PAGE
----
Frost Seeding Food Plots
Planting food plots doesn’t always require large machinery or lots of equipment. By using the weather to your advantage, getting seed in the ground can be as simple as broadcasting it on top of the soil. Timing is key, but the end result can be a beautiful lush green food plot.
As winter gives way to spring, there is almost a daily freezing and thawing of the top layer of soil. Tom took advantage of this by broadcasting Pennington Durana and Patriot clover on logging roads at the family farm. The natural freezing and thawing of the ground along with a good rain or two will push the tiny clover seed just into the soil to allow germination. This form of planting can not only be successful with clover, but many other small seeded forages. Rather it’s for improving a stand of clover or simply establishing a a quick food source such as wheat or oats to get your deer herd through the last few before spring green up, frost seeding is an effective, easy way to get a food plot planted as long as your timing is right.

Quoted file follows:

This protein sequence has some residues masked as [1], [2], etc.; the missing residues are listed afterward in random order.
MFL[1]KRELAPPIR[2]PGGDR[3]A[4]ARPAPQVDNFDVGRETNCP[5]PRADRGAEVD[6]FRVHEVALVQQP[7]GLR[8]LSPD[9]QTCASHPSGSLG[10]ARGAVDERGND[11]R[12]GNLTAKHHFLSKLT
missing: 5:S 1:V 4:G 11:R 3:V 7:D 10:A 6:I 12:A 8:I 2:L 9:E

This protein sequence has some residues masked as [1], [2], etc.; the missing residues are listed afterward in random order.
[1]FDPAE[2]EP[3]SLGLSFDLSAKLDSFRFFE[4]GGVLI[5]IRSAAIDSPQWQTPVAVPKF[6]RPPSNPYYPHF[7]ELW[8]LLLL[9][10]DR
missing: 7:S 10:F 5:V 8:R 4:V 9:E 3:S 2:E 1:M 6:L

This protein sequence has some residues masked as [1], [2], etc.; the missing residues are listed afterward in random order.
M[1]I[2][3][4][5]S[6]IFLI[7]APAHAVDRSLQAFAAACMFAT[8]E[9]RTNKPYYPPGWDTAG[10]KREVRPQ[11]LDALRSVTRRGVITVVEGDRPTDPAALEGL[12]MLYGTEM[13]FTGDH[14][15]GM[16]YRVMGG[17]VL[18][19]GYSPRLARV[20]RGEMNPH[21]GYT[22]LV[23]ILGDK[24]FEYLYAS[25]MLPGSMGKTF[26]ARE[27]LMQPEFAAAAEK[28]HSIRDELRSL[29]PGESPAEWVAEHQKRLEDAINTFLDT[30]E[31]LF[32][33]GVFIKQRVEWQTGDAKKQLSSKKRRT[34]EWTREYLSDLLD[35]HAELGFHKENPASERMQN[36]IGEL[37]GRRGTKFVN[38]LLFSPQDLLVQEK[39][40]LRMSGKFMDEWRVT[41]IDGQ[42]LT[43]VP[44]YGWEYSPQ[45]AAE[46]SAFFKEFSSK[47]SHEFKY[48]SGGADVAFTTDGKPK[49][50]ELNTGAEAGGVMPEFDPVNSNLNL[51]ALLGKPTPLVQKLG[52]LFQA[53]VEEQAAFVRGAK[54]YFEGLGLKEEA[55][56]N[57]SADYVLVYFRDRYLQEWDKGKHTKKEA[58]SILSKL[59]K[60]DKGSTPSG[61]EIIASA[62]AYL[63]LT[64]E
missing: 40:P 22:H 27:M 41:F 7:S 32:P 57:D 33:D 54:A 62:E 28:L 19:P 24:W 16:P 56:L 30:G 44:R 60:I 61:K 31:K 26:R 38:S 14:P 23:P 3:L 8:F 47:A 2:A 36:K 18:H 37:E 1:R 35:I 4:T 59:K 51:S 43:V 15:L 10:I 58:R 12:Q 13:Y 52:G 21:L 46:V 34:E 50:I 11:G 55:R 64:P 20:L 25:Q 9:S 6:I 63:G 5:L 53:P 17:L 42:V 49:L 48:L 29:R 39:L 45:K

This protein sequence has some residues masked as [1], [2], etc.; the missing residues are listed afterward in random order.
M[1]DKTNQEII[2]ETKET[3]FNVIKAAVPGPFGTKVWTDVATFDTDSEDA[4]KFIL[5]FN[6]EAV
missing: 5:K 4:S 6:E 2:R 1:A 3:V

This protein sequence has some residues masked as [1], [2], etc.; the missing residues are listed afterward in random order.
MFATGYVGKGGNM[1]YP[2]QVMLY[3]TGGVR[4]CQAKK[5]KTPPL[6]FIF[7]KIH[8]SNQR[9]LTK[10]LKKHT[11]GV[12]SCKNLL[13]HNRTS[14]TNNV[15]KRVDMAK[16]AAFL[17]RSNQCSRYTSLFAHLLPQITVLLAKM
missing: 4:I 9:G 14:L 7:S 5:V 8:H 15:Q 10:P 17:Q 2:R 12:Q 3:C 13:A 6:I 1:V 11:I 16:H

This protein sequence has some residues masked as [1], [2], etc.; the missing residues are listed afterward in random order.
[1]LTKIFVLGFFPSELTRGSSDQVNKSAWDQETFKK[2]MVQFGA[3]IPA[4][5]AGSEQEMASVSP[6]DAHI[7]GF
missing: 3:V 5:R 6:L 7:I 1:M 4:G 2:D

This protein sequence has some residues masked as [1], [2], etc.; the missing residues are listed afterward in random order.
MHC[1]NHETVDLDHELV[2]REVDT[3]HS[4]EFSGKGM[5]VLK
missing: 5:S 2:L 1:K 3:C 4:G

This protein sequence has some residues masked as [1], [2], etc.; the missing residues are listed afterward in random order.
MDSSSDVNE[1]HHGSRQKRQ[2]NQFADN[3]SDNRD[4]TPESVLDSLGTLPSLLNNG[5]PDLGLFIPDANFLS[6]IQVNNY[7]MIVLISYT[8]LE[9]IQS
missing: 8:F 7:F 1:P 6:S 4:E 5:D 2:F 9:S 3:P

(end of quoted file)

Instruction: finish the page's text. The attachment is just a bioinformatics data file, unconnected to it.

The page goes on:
A few weeks after planting, Tom took advantage of a small secluded plot of wheat that he frost seeded by doing a little turkey hunting. The hunt was short and sweet and Tom took a great longbeard at the family farm in Indiana!